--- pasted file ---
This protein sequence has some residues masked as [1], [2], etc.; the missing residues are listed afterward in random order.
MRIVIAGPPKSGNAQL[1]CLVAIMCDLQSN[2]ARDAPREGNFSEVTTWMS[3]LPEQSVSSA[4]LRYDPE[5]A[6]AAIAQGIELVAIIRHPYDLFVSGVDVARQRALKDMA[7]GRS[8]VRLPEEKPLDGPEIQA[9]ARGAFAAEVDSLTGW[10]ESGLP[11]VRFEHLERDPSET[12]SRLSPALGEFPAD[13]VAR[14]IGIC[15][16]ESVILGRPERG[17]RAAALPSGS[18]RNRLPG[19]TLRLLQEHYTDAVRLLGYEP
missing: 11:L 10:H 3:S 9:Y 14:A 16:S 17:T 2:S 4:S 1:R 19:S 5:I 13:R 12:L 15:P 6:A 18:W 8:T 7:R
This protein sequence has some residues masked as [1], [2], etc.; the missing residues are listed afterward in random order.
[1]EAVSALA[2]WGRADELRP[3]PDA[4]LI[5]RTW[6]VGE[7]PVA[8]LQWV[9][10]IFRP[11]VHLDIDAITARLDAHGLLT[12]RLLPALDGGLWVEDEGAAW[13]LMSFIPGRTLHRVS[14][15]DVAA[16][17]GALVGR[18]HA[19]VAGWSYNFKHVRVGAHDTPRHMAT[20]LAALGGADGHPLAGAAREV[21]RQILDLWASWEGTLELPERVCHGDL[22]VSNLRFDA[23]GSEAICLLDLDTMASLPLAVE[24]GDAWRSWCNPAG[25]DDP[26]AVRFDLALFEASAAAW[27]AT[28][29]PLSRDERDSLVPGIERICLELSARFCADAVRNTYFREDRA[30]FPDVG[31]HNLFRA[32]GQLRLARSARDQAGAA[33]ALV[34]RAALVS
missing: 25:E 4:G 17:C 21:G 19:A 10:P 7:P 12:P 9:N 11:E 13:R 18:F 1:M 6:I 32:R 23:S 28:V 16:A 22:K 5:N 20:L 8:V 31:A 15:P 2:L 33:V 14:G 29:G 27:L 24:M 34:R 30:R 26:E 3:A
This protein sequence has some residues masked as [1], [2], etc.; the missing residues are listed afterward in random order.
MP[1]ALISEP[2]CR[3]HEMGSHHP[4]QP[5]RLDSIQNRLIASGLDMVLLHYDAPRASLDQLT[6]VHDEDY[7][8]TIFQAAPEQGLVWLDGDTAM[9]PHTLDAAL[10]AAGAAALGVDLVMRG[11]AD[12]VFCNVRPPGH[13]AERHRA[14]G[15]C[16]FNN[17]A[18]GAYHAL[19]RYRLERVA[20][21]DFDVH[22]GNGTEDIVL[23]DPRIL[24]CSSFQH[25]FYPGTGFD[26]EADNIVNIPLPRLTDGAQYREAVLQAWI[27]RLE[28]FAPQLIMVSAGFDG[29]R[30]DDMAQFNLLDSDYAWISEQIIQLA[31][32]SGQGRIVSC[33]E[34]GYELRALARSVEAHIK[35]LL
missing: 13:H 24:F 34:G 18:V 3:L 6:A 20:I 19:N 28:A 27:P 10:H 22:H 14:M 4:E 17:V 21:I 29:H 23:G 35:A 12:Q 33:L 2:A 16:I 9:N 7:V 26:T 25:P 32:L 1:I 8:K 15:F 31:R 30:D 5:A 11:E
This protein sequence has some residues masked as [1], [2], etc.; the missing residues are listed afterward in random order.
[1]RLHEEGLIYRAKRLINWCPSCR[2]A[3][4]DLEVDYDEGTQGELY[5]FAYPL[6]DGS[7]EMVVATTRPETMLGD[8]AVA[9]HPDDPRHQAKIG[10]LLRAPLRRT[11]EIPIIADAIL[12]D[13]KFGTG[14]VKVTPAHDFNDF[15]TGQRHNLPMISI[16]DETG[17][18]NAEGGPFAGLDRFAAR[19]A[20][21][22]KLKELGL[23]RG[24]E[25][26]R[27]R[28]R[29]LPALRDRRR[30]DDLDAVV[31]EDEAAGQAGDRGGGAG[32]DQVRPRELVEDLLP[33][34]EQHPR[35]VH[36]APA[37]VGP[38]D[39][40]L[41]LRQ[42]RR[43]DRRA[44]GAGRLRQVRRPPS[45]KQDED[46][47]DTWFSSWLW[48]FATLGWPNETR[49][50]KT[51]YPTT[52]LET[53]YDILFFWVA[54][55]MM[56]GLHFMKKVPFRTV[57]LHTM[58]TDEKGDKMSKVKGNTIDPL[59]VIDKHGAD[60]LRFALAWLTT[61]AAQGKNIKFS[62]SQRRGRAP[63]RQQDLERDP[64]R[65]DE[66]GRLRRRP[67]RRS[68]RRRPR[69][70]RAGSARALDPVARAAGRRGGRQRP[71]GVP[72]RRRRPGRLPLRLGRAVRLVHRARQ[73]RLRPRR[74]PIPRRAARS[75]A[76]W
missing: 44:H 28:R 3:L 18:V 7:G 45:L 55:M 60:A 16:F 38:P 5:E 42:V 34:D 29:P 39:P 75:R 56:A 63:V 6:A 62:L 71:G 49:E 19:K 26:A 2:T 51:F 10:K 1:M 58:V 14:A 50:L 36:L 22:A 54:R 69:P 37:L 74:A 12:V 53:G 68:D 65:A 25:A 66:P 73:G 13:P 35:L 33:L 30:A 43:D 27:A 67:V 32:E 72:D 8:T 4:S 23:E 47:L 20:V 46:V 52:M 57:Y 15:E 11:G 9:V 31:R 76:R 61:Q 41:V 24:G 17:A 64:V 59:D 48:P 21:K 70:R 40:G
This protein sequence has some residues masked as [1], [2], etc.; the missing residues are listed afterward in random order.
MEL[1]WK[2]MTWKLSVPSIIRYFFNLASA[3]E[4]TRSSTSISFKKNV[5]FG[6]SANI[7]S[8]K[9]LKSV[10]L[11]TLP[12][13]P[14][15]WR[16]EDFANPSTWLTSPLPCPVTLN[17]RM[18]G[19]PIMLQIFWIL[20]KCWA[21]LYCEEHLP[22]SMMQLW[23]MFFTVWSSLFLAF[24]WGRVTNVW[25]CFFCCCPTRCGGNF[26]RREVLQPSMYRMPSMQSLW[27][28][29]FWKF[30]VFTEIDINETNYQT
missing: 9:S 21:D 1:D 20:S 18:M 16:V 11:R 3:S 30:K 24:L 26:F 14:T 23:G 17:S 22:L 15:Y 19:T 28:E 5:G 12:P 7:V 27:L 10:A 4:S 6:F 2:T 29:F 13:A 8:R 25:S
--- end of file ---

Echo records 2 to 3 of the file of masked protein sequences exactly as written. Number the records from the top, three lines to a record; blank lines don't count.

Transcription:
This protein sequence has some residues masked as [1], [2], etc.; the missing residues are listed afterward in random order.
[1]EAVSALA[2]WGRADELRP[3]PDA[4]LI[5]RTW[6]VGE[7]PVA[8]LQWV[9][10]IFRP[11]VHLDIDAITARLDAHGLLT[12]RLLPALDGGLWVEDEGAAW[13]LMSFIPGRTLHRVS[14][15]DVAA[16][17]GALVGR[18]HA[19]VAGWSYNFKHVRVGAHDTPRHMAT[20]LAALGGADGHPLAGAAREV[21]RQILDLWASWEGTLELPERVCHGDL[22]VSNLRFDA[23]GSEAICLLDLDTMASLPLAVE[24]GDAWRSWCNPAG[25]DDP[26]AVRFDLALFEASAAAW[27]AT[28][29]PLSRDERDSLVPGIERICLELSARFCADAVRNTYFREDRA[30]FPDVG[31]HNLFRA[32]GQLRLARSARDQAGAA[33]ALV[34]RAALVS
missing: 25:E 4:G 17:C 21:G 19:A 10:P 7:P 12:P 9:N 11:E 13:R 18:F 1:M 6:I 32:R 23:S 28:V 16:A 22:K 5:N 20:L 8:V 31:A 15:P 2:L 33:V 14:G 29:G 27:L 24:M 34:R 30:R 26:E 3:A
This protein sequence has some residues masked as [1], [2], etc.; the missing residues are listed afterward in random order.
MP[1]ALISEP[2]CR[3]HEMGSHHP[4]QP[5]RLDSIQNRLIASGLDMVLLHYDAPRASLDQLT[6]VHDEDY[7][8]TIFQAAPEQGLVWLDGDTAM[9]PHTLDAAL[10]AAGAAALGVDLVMRG[11]AD[12]VFCNVRPPGH[13]AERHRA[14]G[15]C[16]FNN[17]A[18]GAYHAL[19]RYRLERVA[20][21]DFDVH[22]GNGTEDIVL[23]DPRIL[24]CSSFQH[25]FYPGTGFD[26]EADNIVNIPLPRLTDGAQYREAVLQAWI[27]RLE[28]FAPQLIMVSAGFDG[29]R[30]DDMAQFNLLDSDYAWISEQIIQLA[31][32]SGQGRIVSC[33]E[34]GYELRALARSVEAHIK[35]LL
missing: 13:H 24:F 34:G 18:V 3:L 6:A 20:I 19:N 28:A 27:P 10:H 22:H 14:M 4:E 17:V 21:I 29:H 23:G 35:A 12:Q 33:L 2:A 16:I 9:N 7:V 26:T 25:P 32:L 1:I 8:K 15:F 31:R 30:D 5:A 11:E